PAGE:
Chairside Talk

Flossing 101, Tips and Tricks

Making Your Dental Life Easier

Day after day I get the same excuses for not flossing. “My fingers are too big”, “I forget”, “My fingers are too small”, “I’m on a liquid diet”, “I’m too tired”, “It hurts my gums”, “My dog ate my floss”. Sound familiar? The bottom line is, if dental and health professionals didn’t think flossing was important; we would stop asking you to do it.

Flossing not only removes food particles but it also and more importantly removes the harmful bacteria and plaque that cause dental disease. Bacteria is the #1 reason people get cavities, have bleeding gums and lose their teeth. And if that isn’t bad enough, bacteria affects our heart health and other life threatening conditions.

Even with all the excuses in the world, I’ve found patients are more likely to floss when they understand how to do it correctly. By flossing correctly, bacteria is reduced and our health improves.

Below is a quick tutorial on becoming an efficient flosser. If we commit to the action of flossing daily for about a month, the habit will be created and NOT flossing will feel wrong and gross.

  • Floss at least once a day.
  • Flossing should be done before brushing so the plaque dislodged can be brushed away.
  • I like to floss before night time brushing to remove food debris from the day.
  • A piece of floss appropriate for flossing should be approximately the length between your wrist and elbow.
  • Roll the floss on your middle finger freeing up your index and thumb. The middle finger is longer and can reach farther back. This may take some getting used to.
  • I usually have an inch or two of floss rolled out between hands and I use the thumb and index finger for stability and control.
  • After sliding the floss between teeth, I push and pull the floss against each side of the tooth moving up and down. I do this five times on each side. You are rubbing the plaque away along the length of the tooth from the edge down past the gums until it stops.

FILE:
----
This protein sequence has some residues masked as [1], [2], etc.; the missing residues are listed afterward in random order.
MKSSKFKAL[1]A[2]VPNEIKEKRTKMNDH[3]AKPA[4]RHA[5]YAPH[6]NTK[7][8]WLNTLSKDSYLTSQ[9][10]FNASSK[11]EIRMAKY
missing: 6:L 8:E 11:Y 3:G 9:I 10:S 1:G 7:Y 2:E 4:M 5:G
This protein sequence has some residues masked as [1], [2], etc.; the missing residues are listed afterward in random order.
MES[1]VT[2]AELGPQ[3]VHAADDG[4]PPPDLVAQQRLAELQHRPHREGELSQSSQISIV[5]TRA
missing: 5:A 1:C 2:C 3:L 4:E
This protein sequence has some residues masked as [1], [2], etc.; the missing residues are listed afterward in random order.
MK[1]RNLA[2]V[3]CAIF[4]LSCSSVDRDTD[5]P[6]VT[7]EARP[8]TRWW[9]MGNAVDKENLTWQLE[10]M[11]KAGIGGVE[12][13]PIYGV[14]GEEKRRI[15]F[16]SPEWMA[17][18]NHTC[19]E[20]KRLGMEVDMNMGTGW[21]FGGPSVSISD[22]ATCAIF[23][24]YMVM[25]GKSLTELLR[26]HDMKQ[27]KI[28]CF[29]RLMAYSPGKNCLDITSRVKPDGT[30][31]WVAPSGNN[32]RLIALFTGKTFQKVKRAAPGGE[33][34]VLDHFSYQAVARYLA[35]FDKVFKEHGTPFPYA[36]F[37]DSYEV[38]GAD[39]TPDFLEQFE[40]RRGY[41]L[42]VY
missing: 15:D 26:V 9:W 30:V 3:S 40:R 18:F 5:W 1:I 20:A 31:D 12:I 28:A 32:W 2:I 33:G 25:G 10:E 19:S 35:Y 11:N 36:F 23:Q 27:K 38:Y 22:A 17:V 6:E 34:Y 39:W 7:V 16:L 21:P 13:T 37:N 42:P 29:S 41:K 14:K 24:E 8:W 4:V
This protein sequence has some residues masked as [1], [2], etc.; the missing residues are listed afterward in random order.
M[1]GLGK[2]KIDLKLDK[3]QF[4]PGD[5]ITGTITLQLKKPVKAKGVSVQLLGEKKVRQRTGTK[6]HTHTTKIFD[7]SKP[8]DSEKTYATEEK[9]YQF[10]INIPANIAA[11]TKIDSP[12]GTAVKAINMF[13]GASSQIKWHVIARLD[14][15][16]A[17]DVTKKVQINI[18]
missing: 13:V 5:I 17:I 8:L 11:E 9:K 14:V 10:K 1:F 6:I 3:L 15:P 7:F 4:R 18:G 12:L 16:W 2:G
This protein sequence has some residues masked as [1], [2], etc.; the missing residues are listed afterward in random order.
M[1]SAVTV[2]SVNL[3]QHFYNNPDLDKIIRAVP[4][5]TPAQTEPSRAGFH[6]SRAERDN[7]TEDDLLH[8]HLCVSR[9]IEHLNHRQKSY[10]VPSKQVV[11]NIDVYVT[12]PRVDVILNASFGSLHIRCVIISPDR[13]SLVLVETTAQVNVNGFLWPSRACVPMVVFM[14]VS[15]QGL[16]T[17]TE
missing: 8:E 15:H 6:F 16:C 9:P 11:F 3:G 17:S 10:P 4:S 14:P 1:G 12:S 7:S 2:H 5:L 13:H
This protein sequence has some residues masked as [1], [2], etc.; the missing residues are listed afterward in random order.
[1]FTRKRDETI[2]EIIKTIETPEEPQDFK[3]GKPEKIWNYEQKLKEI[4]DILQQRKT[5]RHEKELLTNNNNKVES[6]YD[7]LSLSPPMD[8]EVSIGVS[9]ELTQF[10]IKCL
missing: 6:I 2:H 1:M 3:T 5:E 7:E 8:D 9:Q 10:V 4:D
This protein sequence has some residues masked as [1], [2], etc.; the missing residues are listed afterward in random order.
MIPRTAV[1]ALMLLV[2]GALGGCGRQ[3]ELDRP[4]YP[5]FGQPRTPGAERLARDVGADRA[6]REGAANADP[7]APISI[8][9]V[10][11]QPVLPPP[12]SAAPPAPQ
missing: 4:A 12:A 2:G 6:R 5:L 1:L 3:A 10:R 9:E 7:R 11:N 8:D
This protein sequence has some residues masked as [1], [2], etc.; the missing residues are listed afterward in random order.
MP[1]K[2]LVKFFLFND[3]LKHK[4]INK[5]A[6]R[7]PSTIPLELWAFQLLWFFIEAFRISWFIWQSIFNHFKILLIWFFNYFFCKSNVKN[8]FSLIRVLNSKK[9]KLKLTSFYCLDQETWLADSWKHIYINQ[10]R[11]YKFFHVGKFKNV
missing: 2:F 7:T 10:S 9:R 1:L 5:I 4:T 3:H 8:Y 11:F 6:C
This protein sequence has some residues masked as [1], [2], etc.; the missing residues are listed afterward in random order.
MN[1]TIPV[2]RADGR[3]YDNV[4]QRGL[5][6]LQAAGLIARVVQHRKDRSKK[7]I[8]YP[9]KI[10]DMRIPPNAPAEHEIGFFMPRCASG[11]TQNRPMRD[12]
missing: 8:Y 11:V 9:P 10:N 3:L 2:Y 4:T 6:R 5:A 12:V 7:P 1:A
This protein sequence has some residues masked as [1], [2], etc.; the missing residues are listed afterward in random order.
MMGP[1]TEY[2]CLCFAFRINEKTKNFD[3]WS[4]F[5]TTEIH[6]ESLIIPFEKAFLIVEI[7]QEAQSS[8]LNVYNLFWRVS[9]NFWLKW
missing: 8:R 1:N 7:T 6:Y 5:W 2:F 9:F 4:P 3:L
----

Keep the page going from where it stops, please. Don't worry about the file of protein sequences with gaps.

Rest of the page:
• Bleeding gums is a clear indicator that bacteria is infecting that site and flossing there is crucial. You will not cause further damage, only help it to heal.
  • Throw away your floss after use.
Flossing is beneficial because:
  • It removes harmful plaque the toothbrush can’t access
  • It removes food and particles
  • It lessens the occurrence of infection
  • It keeps gums healthier and less tender
  • It makes dental cleanings less painful and easier
  • Your dental hygienist will love you
  • Gums won’t bleed or bleed less
  • It helps prevent cavities between the teeth
  • It helps with better breath
  • It improves overall health

Dental professions do realize some people can’t floss due to arthritis or other functional and/or coordination problems. Let them know and together create a plan that will work better for you. Here is a list of devices, suggestions or other interdental aids that won’t replace the benefits of flossing but will be better than doing nothing.

  • Floss holder
  • Rubber tip
  • Interdental pics (Soft-Picks®)
  • Interdental brushes (Proxabrush®)
  • Antimicrobial mouthrinse (Crest Pro-Health®, Listerine® or Chlorhexidine (prescription only))
  • Seeing the dental hygienist more often

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